I was in Vancouver this past weekend, the city where I grew up, and was reminded of what a great dining scene it has. I now live in LA and the two things I appreciate most about Vancouver, in comparison to LA are: 1) the profusion of bubble tea cafes where you can get not just good pearls (or boba, as Los Angelenos like to call it), but also a wide selection of Asian snacks like spicy wontons and fried chicken knees and have a Jolin music video playing in the background (having spent the last half a year in Taipei, I'm particularly nostalgic) and 2) In Vancouver, one can actually afford a nice meal on a regular basis, whereas a lot of the good LA restaurants tend to be pretty expensive.
On to the restaurant reviews:
Zest, 2775 West 16th Ave.
My companion and I sat front and center at the counter where the sushi chef worked in front of us the whole time. The service was professional and friendly and my friend struck up a lengthy conversation with the chef about the restaurant, about the hyper expensive sushi restaurants in the US like Masa and Urasawa, about sushi in Japan and other topics. Some of the most memorable dishes were the tuna carpaccio (sliced slightly thicker than I've seen at other places, but it works really well) and the wine jelly for dessert (chilled and refreshing, it managed to taste exactly like wine without the bitter alcoholic aftertaste). The food was excellent, but I think the humility and warmth of the chef also really added to our experience.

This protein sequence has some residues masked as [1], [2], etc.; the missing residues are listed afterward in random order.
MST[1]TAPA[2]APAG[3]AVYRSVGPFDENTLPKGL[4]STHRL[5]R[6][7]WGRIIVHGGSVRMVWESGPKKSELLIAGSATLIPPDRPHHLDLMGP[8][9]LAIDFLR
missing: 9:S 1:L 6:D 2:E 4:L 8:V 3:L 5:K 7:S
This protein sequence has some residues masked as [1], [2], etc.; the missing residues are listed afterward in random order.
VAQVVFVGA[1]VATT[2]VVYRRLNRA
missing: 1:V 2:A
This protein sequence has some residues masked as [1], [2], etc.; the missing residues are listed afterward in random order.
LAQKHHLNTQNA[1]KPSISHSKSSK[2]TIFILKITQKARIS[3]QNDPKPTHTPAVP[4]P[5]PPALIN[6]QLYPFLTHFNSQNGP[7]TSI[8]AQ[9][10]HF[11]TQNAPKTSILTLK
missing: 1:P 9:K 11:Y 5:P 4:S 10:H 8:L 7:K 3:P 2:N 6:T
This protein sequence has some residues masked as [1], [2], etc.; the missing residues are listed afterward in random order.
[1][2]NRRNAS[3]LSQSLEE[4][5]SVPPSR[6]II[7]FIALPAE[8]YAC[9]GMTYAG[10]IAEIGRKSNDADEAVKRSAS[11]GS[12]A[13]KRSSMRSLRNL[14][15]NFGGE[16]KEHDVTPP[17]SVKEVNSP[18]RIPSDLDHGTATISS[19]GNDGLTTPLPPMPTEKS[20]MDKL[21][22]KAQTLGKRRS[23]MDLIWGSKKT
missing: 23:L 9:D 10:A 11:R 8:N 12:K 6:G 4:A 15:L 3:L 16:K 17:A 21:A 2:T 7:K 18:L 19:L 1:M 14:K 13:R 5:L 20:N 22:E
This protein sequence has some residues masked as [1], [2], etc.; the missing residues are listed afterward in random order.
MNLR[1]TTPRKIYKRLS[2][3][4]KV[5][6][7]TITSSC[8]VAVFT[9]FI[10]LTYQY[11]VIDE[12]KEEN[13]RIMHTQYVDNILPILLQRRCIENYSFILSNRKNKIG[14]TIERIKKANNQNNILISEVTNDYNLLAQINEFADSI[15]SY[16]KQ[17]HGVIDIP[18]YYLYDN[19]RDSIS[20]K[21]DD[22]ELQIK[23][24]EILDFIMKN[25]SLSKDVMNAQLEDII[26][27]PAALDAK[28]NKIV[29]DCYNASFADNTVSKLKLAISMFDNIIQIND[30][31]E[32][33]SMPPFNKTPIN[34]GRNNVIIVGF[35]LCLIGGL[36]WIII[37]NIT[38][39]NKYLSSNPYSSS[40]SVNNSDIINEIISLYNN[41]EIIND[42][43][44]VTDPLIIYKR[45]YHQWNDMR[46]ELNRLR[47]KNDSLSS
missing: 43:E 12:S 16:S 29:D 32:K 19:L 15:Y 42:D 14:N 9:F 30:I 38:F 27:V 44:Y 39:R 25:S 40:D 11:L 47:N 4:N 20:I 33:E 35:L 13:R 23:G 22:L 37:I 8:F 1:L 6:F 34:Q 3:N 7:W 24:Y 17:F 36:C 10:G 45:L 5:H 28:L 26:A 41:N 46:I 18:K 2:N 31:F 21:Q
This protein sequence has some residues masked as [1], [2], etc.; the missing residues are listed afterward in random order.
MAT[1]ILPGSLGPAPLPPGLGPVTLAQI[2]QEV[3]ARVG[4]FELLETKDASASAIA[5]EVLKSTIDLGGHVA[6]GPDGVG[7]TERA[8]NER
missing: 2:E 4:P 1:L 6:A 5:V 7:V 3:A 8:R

Brix, 1138 Homer St. www.brixvancouver.com
This was my third visit to the restaurant over a period of five or six years, and it's been consistently strong. They did lose our reservation but were seated right away on a Saturday night nonetheless. We started with a sundried tomato, boccacio and butter lettuce salad dressed in balsamic vinegar and olive oil with olive and tomato tapenades (tasty and refreshing) and also a foie gras which I paired with a Sauternes (very nice, but then I've never had foie gras that wasn't). After that, we had the prosciutto wrapped scallops which were done just right and had that almost-gooey-but-not-quite texture in the middle. We also had the mussels with bananas in green curry sauce. The mussels were really large and plump, and surprisingly good with the banana. We had ordered tapas style, and we couldn't even finish our four dishes, but mostly because there were so many mussels (I think you get a pound or something). Still, we saved room for dessert, which were doughnut ball things with chocolate and kahlua sauce. We both loved them and my companion said he could never have another Timbit again. Very considerate service and a good meal overall.
Shiru-Bay, 1193 Hamilton St, www.shiru-bay.com
This was probably the most fun restaurant of all. As a Japanese fusion restaurant, it had a lot of fun, inventive dishes. Some of the standouts were: cheese tofu (a light, sweet spread that went on bread... it was almost like a dessert), the red dragonball (sushi rice topped with smoked salmon, salmon roe and masago.. I am still salivating over this one), and asparagus gyoza (imagine a regular gyoza with an asparagus stalk speared through it). I had one of their Tokyo cocktails which come in all kinds of fruity flavors (I had the mixed berry). They were under five bucks and were more like smoothies than cocktails. The atmosphere is fun and hip with the youthful waitstaff heartily yelling out "welcome" in Japanese every two minutes or so (it was almost rather startling).
Oh, and if you are dining in Yaletown (at Brix, Shiru-Bay or any other restaurant) you might consider stopping by Afterglow (attached to Glowbal restaurant) for a tasty cocktail and some prawn, scallop, or lamb skewers. I was there on Monday night and the small intimate setting was a good space for catching up with friends.
Hm, I'm seriously considering moving back to Vancouver in the next few years. Appreciate what you've got, Vancouverites!
Updated 1 year ago | 5
Updated 1 year ago | 2
Updated 2 years ago | 3
Updated 1 year ago | 2
Updated 2 years ago | 0